Your hard work and determination has paid off. You've landed a new job and you're excited to start your first day. As your start date draws nearer, your celebratory mindset turns into nervous anticipation. Will you fit in? Will you catch on fast enough? What will they think of you? Questions like this are racing through your mind.
The timing of this week's topic is no coincidence. Like you, I am experiencing some nerves and questions as I settle into a new position of my own. Since my profession requires me to offer advice and support to other professionals who are experiencing career changes, I thought it would be helpful to pause and reflect on some of my own advice. Who knows? Maybe you and I will learn a thing or two together.
You don't have to know everything on day one.
Elizabeth P. Cipolla
Your new employer isn't expecting you to burst through the door with all of the answers on your first day. In fact, most employers understand that your first 90 days on the job is usually focused upon settling in and finding your footing within the organization. Even if you are working in a job with similar responsibilities to something you've done prior, there is still a learning curve respective to your new environment. Don't work yourself into a state of panic by putting undue pressure to perform unrealistic feats in your first few months.
Be a sponge and absorb everything around you.
Your first few months are the perfect time for you to learn important things about the culture of the company. Your future success will in large part be based upon your cultural fit. Don't panic. Obviously, your new employer saw something within you which led them to believe you were a good match. Pay attention to everything around you. Take physical and mental notes about what you observe. How does your boss react to certain things? What seem to be hot button issues throughout the office? What are some of the communication preferences of those with whom you'll be working closely? Take a 'fly on the wall' approach as you settle in. Demonstrating a genuine interest in learning how they do things will earn you respect from your new employer.
Keep your chin up.
Regardless of who you are or where you work, it is difficult to be the office newbie. Although you are excited about your new opportunity, your first few months are sure to be filled with highs and lows. Perhaps you are growing frustrated because you aren't yet working up to your typical speed. Maybe you aren't fitting in with everyone as quickly as you hoped. Or, you might be cringing at the thought of having to ask yet another question in fear of being perceived as a pest. Your ability to stay positive is crucial to overcoming these typical feelings experienced by anyone working through the major changes associated with a new job. Maintaining an attitude of optimism and enthusiasm will ease your transition and impress those around you.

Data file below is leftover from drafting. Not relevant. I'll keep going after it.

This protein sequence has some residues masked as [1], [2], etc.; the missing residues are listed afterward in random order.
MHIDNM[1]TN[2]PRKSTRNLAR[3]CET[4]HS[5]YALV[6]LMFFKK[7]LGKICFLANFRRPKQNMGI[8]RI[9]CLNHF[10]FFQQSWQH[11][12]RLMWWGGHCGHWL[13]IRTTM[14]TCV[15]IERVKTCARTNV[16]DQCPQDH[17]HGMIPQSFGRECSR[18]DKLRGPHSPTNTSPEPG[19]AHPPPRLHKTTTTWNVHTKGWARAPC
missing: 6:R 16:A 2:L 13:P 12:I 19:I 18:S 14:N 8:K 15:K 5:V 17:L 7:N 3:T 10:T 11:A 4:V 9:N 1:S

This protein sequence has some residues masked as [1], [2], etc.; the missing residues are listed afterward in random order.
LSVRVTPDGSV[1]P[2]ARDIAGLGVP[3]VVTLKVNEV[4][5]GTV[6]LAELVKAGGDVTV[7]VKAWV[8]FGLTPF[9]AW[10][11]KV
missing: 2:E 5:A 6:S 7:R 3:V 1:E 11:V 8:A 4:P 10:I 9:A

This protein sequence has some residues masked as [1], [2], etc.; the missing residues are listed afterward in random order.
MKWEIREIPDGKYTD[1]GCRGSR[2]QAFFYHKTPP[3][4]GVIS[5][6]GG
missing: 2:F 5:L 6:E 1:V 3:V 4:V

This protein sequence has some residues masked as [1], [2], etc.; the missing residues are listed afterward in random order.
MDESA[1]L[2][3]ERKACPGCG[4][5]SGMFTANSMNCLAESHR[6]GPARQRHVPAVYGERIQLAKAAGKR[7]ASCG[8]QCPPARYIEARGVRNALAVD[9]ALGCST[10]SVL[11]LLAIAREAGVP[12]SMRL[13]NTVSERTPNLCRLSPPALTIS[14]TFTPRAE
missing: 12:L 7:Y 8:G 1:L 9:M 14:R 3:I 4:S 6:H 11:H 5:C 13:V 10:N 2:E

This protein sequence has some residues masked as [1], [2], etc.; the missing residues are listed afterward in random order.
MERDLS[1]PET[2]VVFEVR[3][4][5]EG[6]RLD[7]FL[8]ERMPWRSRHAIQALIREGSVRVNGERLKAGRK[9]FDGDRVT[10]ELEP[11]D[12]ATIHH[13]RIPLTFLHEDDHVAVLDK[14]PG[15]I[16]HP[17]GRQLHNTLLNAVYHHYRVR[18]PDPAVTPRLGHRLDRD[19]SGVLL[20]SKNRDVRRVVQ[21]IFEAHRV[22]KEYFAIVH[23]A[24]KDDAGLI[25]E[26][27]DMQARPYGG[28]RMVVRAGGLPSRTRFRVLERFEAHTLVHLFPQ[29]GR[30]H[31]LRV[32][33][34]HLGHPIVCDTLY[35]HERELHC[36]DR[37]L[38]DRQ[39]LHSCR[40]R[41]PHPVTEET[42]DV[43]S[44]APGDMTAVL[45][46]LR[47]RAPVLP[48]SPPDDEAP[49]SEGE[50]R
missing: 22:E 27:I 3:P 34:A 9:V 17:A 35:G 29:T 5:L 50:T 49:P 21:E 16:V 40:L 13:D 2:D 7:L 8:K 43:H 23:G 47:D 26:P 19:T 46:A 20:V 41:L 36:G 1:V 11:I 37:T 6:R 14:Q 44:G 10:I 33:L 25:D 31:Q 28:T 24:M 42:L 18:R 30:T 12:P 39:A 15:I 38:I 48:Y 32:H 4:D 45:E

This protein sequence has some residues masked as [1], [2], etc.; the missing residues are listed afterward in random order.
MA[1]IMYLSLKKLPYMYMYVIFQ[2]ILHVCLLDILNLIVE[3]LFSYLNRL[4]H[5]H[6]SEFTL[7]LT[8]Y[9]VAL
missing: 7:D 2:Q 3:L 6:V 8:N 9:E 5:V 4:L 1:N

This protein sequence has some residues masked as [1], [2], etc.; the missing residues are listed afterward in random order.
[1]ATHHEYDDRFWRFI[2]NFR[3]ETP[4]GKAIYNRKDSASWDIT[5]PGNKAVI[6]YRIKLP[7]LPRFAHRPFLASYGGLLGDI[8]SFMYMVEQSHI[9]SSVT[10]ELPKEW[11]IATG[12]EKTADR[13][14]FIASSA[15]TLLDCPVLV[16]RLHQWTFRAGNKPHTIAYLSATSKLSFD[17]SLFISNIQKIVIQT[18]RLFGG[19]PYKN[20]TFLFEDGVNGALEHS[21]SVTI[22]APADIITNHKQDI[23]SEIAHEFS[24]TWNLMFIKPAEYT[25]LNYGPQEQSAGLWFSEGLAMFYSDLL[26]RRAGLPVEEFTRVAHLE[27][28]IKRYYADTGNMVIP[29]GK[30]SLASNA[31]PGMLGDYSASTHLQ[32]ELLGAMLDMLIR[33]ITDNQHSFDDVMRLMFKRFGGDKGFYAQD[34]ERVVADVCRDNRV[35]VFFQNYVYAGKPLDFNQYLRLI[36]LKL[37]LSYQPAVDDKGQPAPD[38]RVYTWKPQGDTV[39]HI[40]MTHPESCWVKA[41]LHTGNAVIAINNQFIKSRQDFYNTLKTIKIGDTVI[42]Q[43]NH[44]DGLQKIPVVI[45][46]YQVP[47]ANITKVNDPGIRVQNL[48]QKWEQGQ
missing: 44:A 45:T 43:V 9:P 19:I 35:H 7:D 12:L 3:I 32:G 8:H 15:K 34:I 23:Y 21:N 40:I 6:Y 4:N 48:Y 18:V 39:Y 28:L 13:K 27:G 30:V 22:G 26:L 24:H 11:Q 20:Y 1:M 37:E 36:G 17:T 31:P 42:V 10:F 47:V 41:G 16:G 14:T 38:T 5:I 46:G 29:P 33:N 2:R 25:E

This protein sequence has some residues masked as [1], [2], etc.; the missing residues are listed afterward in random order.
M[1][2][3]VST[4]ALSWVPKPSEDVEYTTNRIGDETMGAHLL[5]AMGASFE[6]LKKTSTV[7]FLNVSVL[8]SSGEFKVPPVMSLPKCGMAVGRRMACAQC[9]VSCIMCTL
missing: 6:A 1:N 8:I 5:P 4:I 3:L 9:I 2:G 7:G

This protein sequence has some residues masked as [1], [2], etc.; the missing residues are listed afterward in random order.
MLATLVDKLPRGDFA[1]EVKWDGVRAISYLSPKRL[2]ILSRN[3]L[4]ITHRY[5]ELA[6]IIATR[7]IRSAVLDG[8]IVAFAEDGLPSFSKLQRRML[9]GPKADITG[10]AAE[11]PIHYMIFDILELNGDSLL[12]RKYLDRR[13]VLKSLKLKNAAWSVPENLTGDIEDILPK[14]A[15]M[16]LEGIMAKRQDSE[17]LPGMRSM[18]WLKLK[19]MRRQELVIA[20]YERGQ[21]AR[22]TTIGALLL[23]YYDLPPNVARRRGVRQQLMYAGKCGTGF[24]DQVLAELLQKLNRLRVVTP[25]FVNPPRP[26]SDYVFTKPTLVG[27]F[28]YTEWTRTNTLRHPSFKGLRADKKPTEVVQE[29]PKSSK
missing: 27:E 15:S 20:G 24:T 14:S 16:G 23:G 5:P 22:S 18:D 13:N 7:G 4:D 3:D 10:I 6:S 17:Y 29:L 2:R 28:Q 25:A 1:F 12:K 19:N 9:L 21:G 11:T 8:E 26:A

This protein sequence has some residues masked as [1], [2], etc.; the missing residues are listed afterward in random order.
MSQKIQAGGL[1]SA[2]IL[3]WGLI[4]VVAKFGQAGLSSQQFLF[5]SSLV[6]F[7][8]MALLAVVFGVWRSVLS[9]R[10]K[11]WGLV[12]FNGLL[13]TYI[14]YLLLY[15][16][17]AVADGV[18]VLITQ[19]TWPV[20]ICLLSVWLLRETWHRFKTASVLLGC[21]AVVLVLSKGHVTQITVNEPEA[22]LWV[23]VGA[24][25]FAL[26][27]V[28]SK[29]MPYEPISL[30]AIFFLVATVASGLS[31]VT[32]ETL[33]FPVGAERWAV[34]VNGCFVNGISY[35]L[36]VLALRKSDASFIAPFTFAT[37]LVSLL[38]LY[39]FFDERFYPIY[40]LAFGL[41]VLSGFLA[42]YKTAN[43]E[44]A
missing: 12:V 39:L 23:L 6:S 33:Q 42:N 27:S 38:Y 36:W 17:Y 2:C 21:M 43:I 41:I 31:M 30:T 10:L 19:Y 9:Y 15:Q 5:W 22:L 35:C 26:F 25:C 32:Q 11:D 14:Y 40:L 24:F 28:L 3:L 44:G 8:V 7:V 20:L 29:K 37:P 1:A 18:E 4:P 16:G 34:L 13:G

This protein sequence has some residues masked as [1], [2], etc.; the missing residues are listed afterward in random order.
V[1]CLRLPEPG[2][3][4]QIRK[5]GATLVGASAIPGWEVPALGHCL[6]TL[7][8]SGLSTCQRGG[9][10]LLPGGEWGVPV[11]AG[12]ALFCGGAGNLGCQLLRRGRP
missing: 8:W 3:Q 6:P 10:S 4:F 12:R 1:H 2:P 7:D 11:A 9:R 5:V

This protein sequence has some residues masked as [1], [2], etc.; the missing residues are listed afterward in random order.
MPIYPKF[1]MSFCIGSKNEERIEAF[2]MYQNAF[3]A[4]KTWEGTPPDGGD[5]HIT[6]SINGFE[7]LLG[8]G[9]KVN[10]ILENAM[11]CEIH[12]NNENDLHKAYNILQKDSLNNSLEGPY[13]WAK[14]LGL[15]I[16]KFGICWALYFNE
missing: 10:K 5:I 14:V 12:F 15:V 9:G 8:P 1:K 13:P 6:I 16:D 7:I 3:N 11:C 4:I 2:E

Form smart relationships.
Although it may be intimidating for you to step out of your comfort zone to initiate conversation as a newcomer, it is important to do so. Forming important relationships early on can be a significant contributor to how successfully you transition into your new role. Step out of your comfort zone to introduce yourself or strike up a conversation. Don't hesitate to accept an invitation to a company-sponsored social event. You never know who you'll connect with and how they might be able to mentor you throughout your career. While forming relationships is recommended, be smart about the conversation you choose to engage in. Steer clear from engaging in office gossip, and politely excuse yourself from any dialogue going down a gossipy path. Nothing good will come from building comradery based upon putting others down.
Most importantly, be patient with yourself and don't give in to your fears or anxieties. Fully acclimating into your new position will take time. Before you know it, you will be adjusted to your new routine, the new people and your new place.
Elizabeth P. Cipolla is a regional director and senior consultant with JL Nick and Associates Inc. She is a business communications professional specializing in the areas of leadership training, creative recruitment strategies, employment branding, professional development and executive coaching for more than 13 years. Her leadership experience comes from various industries including marketing, mass media, apparel, education, manufacturing, nonprofit agencies and insurance. To contact Elizabeth, email her at firstname.lastname@example.org or visit JL Nick and Associates website at www.jlnick.com.